Cycling to the end of the world is a tough job, but someone has to do it.
Two things: a) I did not have to do it, the tradition is that the camino keeps going after Santiago and coming to the beach was extremely appealing to me, b) now we know that Finisterre is not the end of the world, it’s name however was kept in Latin from Finis Terrae. But it was so believed many years ago when people was scared of the sea becoming ignited by the sun during sunset.
I stayed at what initially seemed the best albergue I witnessed ever in my life -which equals to the number of albergue stays in the camino-, that would have been the case if this morning I did not wake up from bytes of something all over my arms and neck.
I took a shower, packed my stuff and analyzed the route to Finisterre while waiting for breakfast to be offered at 9am. This would have been the first time I did not follow the camino at all. I used the maps apple app from my phone and fixed it on the handle bar. This was also the first time I did that, previous rides were going through mud, dust, shit, water, etc. but this one was meant to be a clean ride on the secondary highway. I did not care missing the towns in between, I had plenty of them, I just wanted to get to my destination. The lady at the albergue was very friendly, I asked for triple portions of everything and she still charged me €2.
I did my usual morning ritual, weight the panniers, balance them, lube the chain, load salsa, warm up with some running/cycling/swimming/yoga postures, wear gloves, sunglasses and helmet, reset the speedometer, and start recording the route on the strava iPhone app. I felt observed and realized a line of kids was watching me right across the street following instructions from their teachers, which could also have been my own kids judging by their ages. I forgot how small people can be when you are very young. I waved hello to them. They looked like little adults going to work. I thought about their parents and the extra responsibility they were carrying at work, I wondered if their bosses looked at them as one more replaceable employe or like the income earner of a complete family. I thought in admiration about how many sacrifices their young parents might have been going through for them to be where they were. I looked back at my reality, jumped on salsa and started riding.
This was a hard ride, I rode at a descent speed along the highway nonstop until I reached 45km. I stopped for lunch, baguette, tomato, anchovies, cheese and tangerines. I got water from a gas station and kept going. I missed being at the camino but I was happy to be on the real world. I did not have to worry about the road obstacles this time, there was no short analyzing of the road and no immediate decision making to not hit a stone, or fall. Just the long highway, pedaling, trying relax the tight shoulders -typical in me when road riding-, becoming aerodynamic when facing front winds… Other than those low mind demanding activities, I just got to ride and think about nothing, or tried to.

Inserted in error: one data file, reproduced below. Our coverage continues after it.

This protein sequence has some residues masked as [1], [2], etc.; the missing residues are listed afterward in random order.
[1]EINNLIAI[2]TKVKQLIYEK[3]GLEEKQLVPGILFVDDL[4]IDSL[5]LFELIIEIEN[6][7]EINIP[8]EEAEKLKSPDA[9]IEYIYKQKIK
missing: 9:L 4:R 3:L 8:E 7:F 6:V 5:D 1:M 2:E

I got to see some sea and got very excited, I stopped following the map and zoomed the long downhill to get to the port only to realize that I took the wrong exit. I refused to get back and instead I kept going through the ports to catch up with the original road.
Made it to Finisterre at around 4pm and decided it was too early to stop at the albergue so I kept cycling to the lighthouse. This was the end of the Camino de Santiago, although some continue to Muxia. I climbed up and got to be at the westernmost point of Spain.
When I bought salsa I was told on a Henry Ford style, you can get any color of this 2012 model type of bike as long as is orange. Tested that and other bikes extensively, loved the color and took it. As I was riding out of the lighthouse a big bus of tourists just parked and a large group of people came out. One person yelled at me “I saw you in Santiago yesterday”. Surely he recognized my face and muscles I thought… I went back to the town and found my friend Giovanni. We had a quick chat and went to find an albergue out of the touristic area and close to the beach.
Took salsa all the way to the beach, got ready to swim but only got to put my feet into the cold water and threw myself to the sand after a 100+km ride in the day and 1,000+km in Spain.
The people at the albergue was very nice, they took my dirty clothing, washed it, pulled it out of the wash machine and hanged it for me. I went for dinner at a local place I asked people around. Even when it was at the waterfront I would have never found it myself as it did not stand out for any particular reason. The seafood I had there was the best I had in the camino. I started with razos shell (Navajas), followed by scallops and squids.
The lady pointed at the beach where all these was caught from not long ago. I then walked back to the hotel and to the beach for sunset with a friend from the albergue. We arrived and met at a fireplace at the beach with other pilgrims. I got to share some camino thoughts with other fresh-finishers while watching the sunset and having some of their beers. The big cities are very impressive but this place is by far the most appealing one I’ve been to so far. I got to meet someone who finished the camino, she wanted to stay here for some days which became three years up to now. Tempting… But not quite for me yet. I still have other appointments to attend as this is just the start of the journey.